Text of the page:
FORT VALLEY -- Seventeen-year-old Ashley Jordan was driving to school on the morning of April 12, excited about the Jones County High prom that night.
On Henderson Road, she pulled over to let a car that was following her too closely pass. The car didn’t have enough room, and Jordan overcorrected, veering over to the other side of the road and down a 40-foot embankment, her car flipping three to four times and landing upside down.
Her windshield shattered, and water flooded the car.
Jordan hung upside down, unable to release her seat belt as the water rose. She heard cars pass by, but no one stopped.
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She thought she would die there.
But on Tuesday, Jordan was at the Region Five Emergency Medical Services Council Meeting in Peach County, where her rescuer was honored with a Community Award for Valor.
On April 12, Andy Dobbs, an apprentice carpenter at Chris R. Sheridan and Co., was on his way to work on a project at The Medical Center of Central Georgia. He took a route that he didn’t usually take. On Henderson Road, he noticed skid marks.
“I glanced off the road and saw four tires sticking up,” said Dobbs. He pulled over and saw a car down the hill.
Dobbs thought the accident had happened the night before, and the car would be towed sometime that day. But when he noticed emergency lights flashing under the water, he went to make sure no one was trapped inside.
By then, the water had risen to the top of Jordan’s head. She contorted her body to reach the remaining pocket of air.
She saw her phone float by and picked it up. It still worked, thanks to the waterproof case, but she didn’t have any service. Jordan’s call to her sister finally made it through. Before the call disconnected, Jordan was able to tell her that she had been in an accident.
Her sister called 911 and told police of Jordan’s usual route to school.
Then, “I looked (toward the back of the car) and saw (Dobbs’) feet in the back,” Jordan said.
“Please get me out!” Dobbs recalled her yelling.
He waded into the chest-deep water and opened the trunk of the Jeep Cherokee, a door that had never opened before, said Jordan.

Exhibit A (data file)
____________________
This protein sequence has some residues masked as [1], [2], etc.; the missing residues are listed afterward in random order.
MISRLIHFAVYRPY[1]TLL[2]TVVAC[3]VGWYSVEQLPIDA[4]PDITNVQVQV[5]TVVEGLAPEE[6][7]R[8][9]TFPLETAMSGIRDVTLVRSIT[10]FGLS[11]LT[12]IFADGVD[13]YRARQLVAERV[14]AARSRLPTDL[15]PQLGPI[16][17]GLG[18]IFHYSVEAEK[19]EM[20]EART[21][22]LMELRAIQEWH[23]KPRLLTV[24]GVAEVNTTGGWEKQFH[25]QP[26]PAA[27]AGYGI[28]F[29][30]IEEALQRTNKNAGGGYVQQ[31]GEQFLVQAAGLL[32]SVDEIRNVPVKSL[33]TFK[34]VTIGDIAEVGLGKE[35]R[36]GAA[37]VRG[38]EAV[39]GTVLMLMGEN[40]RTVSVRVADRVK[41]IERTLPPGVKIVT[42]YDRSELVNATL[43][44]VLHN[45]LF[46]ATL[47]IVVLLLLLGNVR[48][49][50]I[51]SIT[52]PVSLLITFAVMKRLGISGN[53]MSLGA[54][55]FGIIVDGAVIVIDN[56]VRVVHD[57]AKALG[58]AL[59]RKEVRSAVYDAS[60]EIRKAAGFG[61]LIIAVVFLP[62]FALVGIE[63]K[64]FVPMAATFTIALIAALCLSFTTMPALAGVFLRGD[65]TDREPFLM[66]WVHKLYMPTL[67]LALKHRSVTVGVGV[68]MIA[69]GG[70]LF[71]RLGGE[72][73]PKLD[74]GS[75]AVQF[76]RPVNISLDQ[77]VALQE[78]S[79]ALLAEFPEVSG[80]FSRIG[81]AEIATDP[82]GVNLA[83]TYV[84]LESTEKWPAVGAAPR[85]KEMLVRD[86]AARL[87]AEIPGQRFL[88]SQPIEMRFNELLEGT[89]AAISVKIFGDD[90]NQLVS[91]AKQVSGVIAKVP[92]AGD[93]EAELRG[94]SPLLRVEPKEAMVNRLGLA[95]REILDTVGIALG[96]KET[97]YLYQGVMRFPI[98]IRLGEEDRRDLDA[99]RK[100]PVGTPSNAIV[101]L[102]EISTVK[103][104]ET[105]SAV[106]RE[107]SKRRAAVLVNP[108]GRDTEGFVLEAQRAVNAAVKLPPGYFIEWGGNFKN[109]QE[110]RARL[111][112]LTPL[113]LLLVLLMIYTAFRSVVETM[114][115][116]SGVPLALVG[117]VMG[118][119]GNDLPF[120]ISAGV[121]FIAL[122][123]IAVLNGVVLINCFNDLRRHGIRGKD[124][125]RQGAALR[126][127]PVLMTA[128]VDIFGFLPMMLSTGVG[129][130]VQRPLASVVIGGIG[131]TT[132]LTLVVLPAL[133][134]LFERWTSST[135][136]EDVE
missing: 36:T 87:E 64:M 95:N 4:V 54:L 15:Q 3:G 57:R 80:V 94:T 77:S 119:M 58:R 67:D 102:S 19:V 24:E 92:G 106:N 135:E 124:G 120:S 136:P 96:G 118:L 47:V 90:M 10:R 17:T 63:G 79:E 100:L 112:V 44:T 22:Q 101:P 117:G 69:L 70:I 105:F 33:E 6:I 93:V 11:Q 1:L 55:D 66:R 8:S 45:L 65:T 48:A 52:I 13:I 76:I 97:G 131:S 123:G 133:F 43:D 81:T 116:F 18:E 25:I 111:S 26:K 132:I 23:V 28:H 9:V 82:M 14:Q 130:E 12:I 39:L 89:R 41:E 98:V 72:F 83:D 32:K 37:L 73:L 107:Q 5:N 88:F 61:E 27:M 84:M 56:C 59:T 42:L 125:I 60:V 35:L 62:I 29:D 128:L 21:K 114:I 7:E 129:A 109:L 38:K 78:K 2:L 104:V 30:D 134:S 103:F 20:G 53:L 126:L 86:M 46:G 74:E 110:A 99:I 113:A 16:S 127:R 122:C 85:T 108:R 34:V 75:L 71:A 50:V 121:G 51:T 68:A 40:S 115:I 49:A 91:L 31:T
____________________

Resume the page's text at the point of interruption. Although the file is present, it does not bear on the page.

Dobbs pressed the release button of Jordan’s seat belt, and Jordan fell into the water, toward the ceiling of her car.
“He told me to keep calm,” Jordan said. Dobbs grabbed Jordan’s purse and shoes from the car, and “he carried me up the hill,” she said.
By that time, police had arrived.
Dobbs made sure Jordan was OK, and then left. He took a shower and went to work. Later, Jordan’s mom, Sissy, contacted him.
“My life could have gone so wrong that day,” said Sissy Jordan. “It could have gone really wrong had he not noticed her down there.”
She was so thankful, she wrote a letter to Region Five EMS asking the group to honor her daughter’s hero.
Dobbs, quiet and humble, accepted a plaque and a certificate Tuesday. Tom Rogers, a project manager who works with Dobbs, described him as shy, saying he doesn’t like the spotlight.
“I don’t consider myself a hero,” Dobbs said. “I just did what anyone else would have done.”
Everyone else, though, passed by without noticing a young woman was in danger. Because Dobbs was paying attention, Jordan was still able to go to prom the night of her accident.
“I was really sore, but I went,” she said.
Although her only physical injury was a busted elbow, she endured anxiety and nightmares for a while after the accident.
“At night I would wake up, and my heart would be racing,” she said.
It was about one month before she was able to drive again, though she said she was still very scared.
“She’s been really strong through it,” her mom said. “Thank God it didn’t end in tragedy.”
To contact writer Emily Farlow, call 744-4225.